Wall Street put the Federal Reserve's comments and a ‘no rate hike’ meeting in its rear-view mirror as stocks pushed higher today on renewed optimism about the US economy, paradoxically something which might lead the Fed to raise rates as it hinted yesterday. Data on consumer spend and jobless claims point to continuing economic strength
Bottom line – risk-on.
TODAY’S MAJOR NEWS
Fed’s “hawkish pause”
Wall Street got the “hawkish pause” it expected, after 10 hikes in ten months, but the Federal Reserve made it clear that it is not done yet. Rather, it made clear that two more rate hikes would be likely this year. Fed members made it very clear in their statement that they did not want the markets to misconstrue this month’s pause as a pivot, with 12 of the 18 members indicating support for the future rate hikes. The markets had previously priced in one more rate hike in July, and that cuts would begin by the end of the year. If that is the bull market narrative it might be wide of the mark.
Fed Chair Jerome Powell understands the risks of resurgent inflation as long as stimulus remains in the system. He believes that tighter credit standards by banks will help do the job of slowing the economy, reducing the need for further significant rate hikes. However, this thesis needs time to be proven – rather the contrary could be true. A dovish interest policy could is leading to a resurgent stock market, optimistic consumer confidence, an increase in spending, and a rebound in the housing sector. And this could reignite inflation before sufficient stimulus has been withdrawn.
The Fed is trying to talk down this enthusiasm by indicating that two more rates hikes, and at a 6% peak interest rate, might be administered. But is anyone listening? For contrast, the European Central Bank moved forward with another 25-basis point rate hike this morning. Powell made it clear that the primary challenge remaining to hit the 2% mandate for inflation is cooling the consumer economy and bringing down wage inflation. This might take some doing.
Consumer sentiment can often take time to catch up with rate rises, as the chart below for the University of Michigan Consumer Confidence index versus the Fed Funds rate makes clear. The Fed is betting that its rate increases will, in due course impact consumer spending, the real economy and inflation (as was the case in 2007-08 and 2020 onwards, Covid notwithstanding.)
University of Michigan Consumer Confidence index versus the Fed Funds rate
Source: TradingView, StoneX.
Retail sales growth continues to be resilient
- A sustained rate of consumer buying and a resurgence in auto sales were partly offset by falling gas prices in May retail sales
- Retail sales for May grew 1.6% year-on-year, ahead of analyst expectations, with signs of underlying consumer confidence
- Retail sales grew 0.3% month-on-month, versus an expected 0.1% decline, and a shade lower than 0.4% growth in April
- Retail sales minus vehicles and gas rose 0.4% month-on-month, double the expected 0.2% growth, and a shade lower than 0.5% growth in April
- Industrial Production for May was down 0.2% month-on-month in May, below the expected 0.5% rise, and the 0.5% increase in April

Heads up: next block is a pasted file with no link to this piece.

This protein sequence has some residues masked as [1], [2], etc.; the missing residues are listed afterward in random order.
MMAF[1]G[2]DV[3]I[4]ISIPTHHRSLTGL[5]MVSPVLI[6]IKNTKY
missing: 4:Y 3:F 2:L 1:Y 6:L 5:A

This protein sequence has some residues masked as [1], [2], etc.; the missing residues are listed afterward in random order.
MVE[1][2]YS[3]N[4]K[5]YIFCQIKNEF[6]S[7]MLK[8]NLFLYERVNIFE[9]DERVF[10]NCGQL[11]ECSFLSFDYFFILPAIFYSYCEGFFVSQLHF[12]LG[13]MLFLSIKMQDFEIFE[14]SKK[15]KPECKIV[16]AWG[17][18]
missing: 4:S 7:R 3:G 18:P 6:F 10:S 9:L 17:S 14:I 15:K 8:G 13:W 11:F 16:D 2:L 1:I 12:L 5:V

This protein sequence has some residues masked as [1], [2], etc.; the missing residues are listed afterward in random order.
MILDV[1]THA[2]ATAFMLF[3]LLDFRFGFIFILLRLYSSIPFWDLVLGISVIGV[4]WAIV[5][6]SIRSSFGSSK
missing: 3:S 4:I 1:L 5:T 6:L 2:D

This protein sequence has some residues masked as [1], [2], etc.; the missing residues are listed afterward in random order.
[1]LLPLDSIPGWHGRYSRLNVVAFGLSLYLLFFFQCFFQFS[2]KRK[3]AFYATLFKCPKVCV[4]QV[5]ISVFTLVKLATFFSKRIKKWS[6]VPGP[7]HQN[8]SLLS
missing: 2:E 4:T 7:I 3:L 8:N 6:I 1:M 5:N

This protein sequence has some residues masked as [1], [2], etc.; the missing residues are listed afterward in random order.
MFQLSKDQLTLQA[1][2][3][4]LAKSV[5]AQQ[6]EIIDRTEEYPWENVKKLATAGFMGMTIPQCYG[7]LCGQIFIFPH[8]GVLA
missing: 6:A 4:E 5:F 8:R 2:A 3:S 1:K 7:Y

- Manufacturing output grew by 0.1%, down from 1.0% growth last month
- Capacity utilization slipped slightly to 79.6% in May, down from 79.8% last month
Jobless claims don’t indicate major layoffs
- Jobless claims continue to reflect a relatively tight labor market when combined with many other data points from the sector, with no signs that current interest rates are leading to lay-offs
- First-time claims for unemployment benefits were unchanged in the week ending June 10 at 262,000, above an expected 248,000
- The four-week moving claims average rose to 246,750, up from 237,500 claims the previous week
- Continuous claims for the week ending June 3 rose 20,00 to 1.775 million, with the four-week moving average dropping by 6,000 to 1.778 million
TODAY’S MAJOR MARKETS
- The S&P 500 and Nasdaq 100 indexes rose 1.0%, and 0.9% respectiveley, while the more broadly based Russell 2000 was up 0.4%
- European stocks rallied despite the ECB’s rate hike, with the DAX up 1.3%
- The Nikkei 225 and FTSE 100 indexes were unchanged and up 0.3%, respectively
- The VIX, Wall Street’s fear index, rose 1.6% to 14.1
Currencies, Bonds and Crypto
- The dollar index fell back 0.8% to 101.8 against a basket of currencies, heading back to the bottom of its year-to-date trading range
- Euro and sterling x-rates versus the dollar were highlights, both up around 1.0%
- Bonds rallied after the Fed’ no-hike meeting, with yields on 2- and 10-year Treasuries lower at 4.63% and 3.73%
- Bitcoin is approaching a testing technical level around $25,000, with today’s 2.8% decline bring that past several week decline to 10%
- Gold prices were unchanged at $1,970 per ounce
- Crude oil prices rebounded, up 3.4% to $70.6 per barrel
- Grain and oilseed markets were stronger on the weaker dollar and as continued dryness across the Midwest threatens crop yields
Analysis by Arlan Suderman, Chief Commodities Economist. Arlan.Sudrman@StoneX.com.
Market outlook by Paul Walton, Financial Writer. Paul.Walton@Stonex.com.